Oral medication must be dispensed with important information about the drug’s uses and risks
WEDNESDAY, March 27, 2019 (HealthDay News) — Mayzent (siponimod) pills have been approved by the U.S. Food and Drug Administration for adults with relapsing multiple sclerosis.
Mayzent’s effectiveness was shown in clinical studies of 1,651 patients. Progression of disability was significantly lower among those who took Mayzent than in the group that took a placebo. Mayzent also decreased the number of relapses, the FDA said.
The drug must be accompanied by a patient medication guide that describes the medication’s uses and risks. Because Mayzent may raise the risk for infections, users should have a complete blood count before treatment starts. Users should also contact their doctor if they have any vision changes, changes in heart rate, or trouble breathing, the FDA said. Because Mayzent may harm a developing fetus, women of childbearing age should use contraception during treatment and for 10 days after stopping the drug. Mayzent’s most common side effects include headache, high blood pressure, and liver problems.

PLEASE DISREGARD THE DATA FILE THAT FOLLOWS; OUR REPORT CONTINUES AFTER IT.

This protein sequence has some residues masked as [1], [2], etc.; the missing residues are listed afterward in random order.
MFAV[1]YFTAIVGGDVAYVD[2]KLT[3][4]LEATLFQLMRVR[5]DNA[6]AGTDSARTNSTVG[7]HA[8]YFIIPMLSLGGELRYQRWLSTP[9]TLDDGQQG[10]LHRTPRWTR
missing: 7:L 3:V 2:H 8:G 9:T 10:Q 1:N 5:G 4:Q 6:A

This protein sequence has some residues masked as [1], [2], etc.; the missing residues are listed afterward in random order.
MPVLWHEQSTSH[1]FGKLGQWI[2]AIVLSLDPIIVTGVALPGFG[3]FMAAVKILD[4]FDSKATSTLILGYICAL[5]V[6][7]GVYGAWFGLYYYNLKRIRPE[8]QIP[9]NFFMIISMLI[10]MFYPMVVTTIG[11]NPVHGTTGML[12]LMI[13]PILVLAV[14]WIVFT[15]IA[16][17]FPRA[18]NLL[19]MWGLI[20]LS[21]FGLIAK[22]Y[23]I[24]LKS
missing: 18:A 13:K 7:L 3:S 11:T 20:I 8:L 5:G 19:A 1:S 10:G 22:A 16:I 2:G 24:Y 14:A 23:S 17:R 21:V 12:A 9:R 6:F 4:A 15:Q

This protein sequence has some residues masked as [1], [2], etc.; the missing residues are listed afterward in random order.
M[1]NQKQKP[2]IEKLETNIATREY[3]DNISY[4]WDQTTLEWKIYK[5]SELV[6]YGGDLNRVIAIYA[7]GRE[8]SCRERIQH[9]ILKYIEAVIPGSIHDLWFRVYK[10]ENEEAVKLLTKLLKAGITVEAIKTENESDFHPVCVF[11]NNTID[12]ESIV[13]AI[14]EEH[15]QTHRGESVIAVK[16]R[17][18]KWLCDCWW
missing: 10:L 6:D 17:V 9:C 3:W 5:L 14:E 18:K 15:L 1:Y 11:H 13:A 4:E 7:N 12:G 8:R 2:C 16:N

“Multiple sclerosis can have a profound impact on a person’s life,” Billy Dunn, M.D., director of the Division of Neurology Products in the FDA Center for Drug Evaluation and Research, said in a statement. “We are committed to continuing to work with companies that are developing additional treatment options for patients with multiple sclerosis.”
The medication is produced by the Swiss drug maker Novartis.